In theory, dads having just a few weeks paternity leave is a thing of the past. In fact, since Shared Parental Leave (SPL) became law in 2015, many have been entitled to be home with their new babies for up to 50 weeks – with mum being back at the career coal face instead.
So why did only 1% to 6% of new parents take advantage of this last year? (That’s according to HM Revenue and Customs (HMRC) figures published following a freedom of information request last September.)
The reasons seem to be:
- SPL works out as too expensive for family budgets because it is not paid at the same rate or in the same way as maternity leave – unless employers are more generous.
- Dads are worried that staying at home will affect their career chances. Research has shown that dads on leave get lower performance ratings and steeper reductions in future earnings. Experience in Sweden and Germany suggests that more men will take parental leave if they are paid more for it.
Fight the pay gap
Hmm, that sounds familiar. Women’s careers have always suffered as a result of having to take long periods of time out of work for maternity leave, contributing to the gender pay gap as a result.
I spoke out against the gender pay gap in my House of Commons speech earlier this year, and think SPL offers an opportunity to do something about it.
At Confidence to Return, we offer Parental coaching to help your employees – female or male – make an effective return to work after a longer break.
Shared Parental Leave explained
First a quick explainer on SPL. It is meant to make it easier to share responsibility for raising children and so improve women’s career chances. They can avoid a long and potentially damaging career break if their partners can take paid time off too.
Mothers can swap 50 weeks of their maternity leave for 50 weeks leave and up to 37 weeks’ pay that can be shared between them and their partners. (Maternity leave still must be taken for 2 weeks after birth).
You can use SPL to take leave:
- in blocks separated by periods of work
- all in one go.
Both parents can be off work together or choose to stagger the leave and the pay.
For example, if a mother ends her maternity leave 12 weeks after her child is born, 40 weeks of leave remain. She’s got choices how to use that. For example:
- she can take 30 weeks and her partner can take the other 10 weeks
- she can take 5 weeks and her partner can take 35 weeks
- they can both take 20 weeks of leave, at the same time or different times.
The rules are the same for people adopting a child.
(SPL is for people classified as ‘employees’, while Statutory Shared Parental Pay (ShPP) is for people who are classified as ‘workers’ and have fewer employment rights.)
For full details of who qualifies and how see Shared parental leave and pay at gov.uk
Why embrace SPL
So, what are the 99 % of new families, and you – as their employers – missing out on by not embracing SPL?
At Confidence to Return, we think a flexible, generous approach to SPL could makes sense for you because:
- It allows valuable women employees to keep their careers on track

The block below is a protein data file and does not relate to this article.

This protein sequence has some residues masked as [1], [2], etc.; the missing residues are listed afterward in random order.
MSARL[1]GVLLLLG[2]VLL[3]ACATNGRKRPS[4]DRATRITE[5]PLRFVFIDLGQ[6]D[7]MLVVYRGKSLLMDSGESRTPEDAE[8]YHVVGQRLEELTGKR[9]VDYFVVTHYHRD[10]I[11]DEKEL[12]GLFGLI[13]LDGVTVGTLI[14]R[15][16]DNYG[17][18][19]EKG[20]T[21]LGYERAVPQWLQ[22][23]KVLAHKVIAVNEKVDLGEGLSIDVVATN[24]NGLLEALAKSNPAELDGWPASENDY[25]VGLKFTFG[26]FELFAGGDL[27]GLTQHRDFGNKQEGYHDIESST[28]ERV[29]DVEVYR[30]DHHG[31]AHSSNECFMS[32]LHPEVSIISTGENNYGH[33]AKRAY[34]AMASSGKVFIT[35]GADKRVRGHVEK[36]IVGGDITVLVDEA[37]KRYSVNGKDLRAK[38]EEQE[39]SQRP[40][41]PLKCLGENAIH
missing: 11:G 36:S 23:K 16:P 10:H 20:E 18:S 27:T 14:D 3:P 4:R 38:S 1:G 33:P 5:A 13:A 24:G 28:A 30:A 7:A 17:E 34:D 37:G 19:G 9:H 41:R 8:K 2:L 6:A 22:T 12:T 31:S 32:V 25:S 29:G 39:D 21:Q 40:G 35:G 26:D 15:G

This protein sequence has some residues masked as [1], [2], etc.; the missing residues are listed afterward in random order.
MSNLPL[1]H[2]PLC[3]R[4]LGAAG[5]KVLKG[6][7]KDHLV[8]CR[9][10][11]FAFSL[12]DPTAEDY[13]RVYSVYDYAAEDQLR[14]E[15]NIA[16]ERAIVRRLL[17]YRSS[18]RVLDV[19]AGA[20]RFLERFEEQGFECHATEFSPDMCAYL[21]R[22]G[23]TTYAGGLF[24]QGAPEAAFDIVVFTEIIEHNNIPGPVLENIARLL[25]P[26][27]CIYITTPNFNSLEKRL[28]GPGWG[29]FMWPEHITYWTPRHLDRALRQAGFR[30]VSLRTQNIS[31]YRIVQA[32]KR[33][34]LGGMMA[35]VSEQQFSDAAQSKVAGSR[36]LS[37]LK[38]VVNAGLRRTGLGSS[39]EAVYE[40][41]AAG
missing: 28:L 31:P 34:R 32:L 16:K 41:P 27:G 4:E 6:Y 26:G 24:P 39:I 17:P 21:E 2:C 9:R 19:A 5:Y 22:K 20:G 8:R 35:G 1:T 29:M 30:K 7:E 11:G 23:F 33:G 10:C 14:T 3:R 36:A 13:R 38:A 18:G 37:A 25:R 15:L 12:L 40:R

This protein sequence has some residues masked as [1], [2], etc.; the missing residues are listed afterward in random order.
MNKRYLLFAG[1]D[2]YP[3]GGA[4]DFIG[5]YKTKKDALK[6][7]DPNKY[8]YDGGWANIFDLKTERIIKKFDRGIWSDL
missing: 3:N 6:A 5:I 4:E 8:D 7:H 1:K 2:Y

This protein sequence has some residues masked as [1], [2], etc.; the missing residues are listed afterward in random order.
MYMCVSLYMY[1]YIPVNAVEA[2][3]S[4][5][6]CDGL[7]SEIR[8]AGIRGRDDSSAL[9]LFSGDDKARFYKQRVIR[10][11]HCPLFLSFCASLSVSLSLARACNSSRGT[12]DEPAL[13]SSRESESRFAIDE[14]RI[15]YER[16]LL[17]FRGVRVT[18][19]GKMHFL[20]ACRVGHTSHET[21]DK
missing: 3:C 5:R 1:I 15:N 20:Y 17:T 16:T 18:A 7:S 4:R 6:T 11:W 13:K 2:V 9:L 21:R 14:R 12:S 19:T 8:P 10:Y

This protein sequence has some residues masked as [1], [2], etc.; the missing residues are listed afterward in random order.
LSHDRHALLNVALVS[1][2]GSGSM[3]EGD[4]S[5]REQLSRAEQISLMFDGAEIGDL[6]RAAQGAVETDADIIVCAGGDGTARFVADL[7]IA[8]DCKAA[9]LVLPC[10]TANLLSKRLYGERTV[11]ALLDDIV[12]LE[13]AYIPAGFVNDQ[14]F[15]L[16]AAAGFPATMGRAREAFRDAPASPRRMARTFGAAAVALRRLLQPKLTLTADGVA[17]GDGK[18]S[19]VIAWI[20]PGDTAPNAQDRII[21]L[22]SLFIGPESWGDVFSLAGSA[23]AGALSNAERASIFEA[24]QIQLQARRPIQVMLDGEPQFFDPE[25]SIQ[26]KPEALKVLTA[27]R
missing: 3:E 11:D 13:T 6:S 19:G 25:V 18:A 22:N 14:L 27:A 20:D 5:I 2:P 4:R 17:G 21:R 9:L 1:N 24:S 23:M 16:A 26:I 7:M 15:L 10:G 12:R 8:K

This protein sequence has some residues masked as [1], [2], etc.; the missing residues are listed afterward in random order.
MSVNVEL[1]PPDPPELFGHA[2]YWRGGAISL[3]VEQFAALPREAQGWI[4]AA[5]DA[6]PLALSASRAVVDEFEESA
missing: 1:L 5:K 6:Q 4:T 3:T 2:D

- It shows you are addressing the gender pay gap, by ensuring women employees aren’t forced to put their careers on hold.
- It gives male employees valuable time with their children, that will help them feel better about their work-life balance and be more productive as a result.
- Employers get motivated employees – women and men – who are happy with their family work-life balance and are where they want to be.
- It drops the stereotypical ‘dad in the office’ and ‘mum at home’ idea. To get the best out of employees, recognise them as individuals with circumstances that are specific to them.
- It makes you a forward-thinking employer of choice.
Confidence to Return is all about personal circumstances and providing your employees with a bespoke service that meets their needs, and yours as a business.
Coaching for all parents
We offer more than traditional maternity leave coaching. Becoming a parent is life-changing, whatever your gender or family format. It brings fresh challenges and new priorities that can make it hard to balance a new family with a career
Our Parental Programmes:
- guide your employees through their experience
- give new parents tools to adjust to their new roles as working parents
- support a well-managed return to work
- are inclusive and gender neutral
Confidence to Return offers bespoke packages for:
- maternity leave
- fathers taking shared parental leave
- same-sex parenting
- IVF / surrogacy / woman-to-woman egg transfer
'I … count myself very lucky that my firm provides a period of fully paid shared parental leave'
Thoughts from a father
Finally, some thoughts from Raoul Parekh, a senior associate at GQ Employment Law. He explains his personal experience of SPL in a blog for employeebenefits.co.uk that is well worth a read.
He says: ‘I am currently in between two periods of shared parental leave following the birth of our son and count myself very lucky that my firm provides a period of fully-paid shared parental leave.
‘Having that time off was immeasurably valuable, and I hope I would have taken time off even if it had not been paid.’
We’ve got a long way to go before SPL helps us beat the gender pay gap and give both parents a fair role at home and at work. There’s no doubt it is a complex issue, but we think it’s essential one to explore.
If you want to help your employees manage new parenthood and work, today, get in touch with Confidence to Return.
Returning to work is our business. Get in touch to find out how we can help you support your employees.
Call 07939 916779
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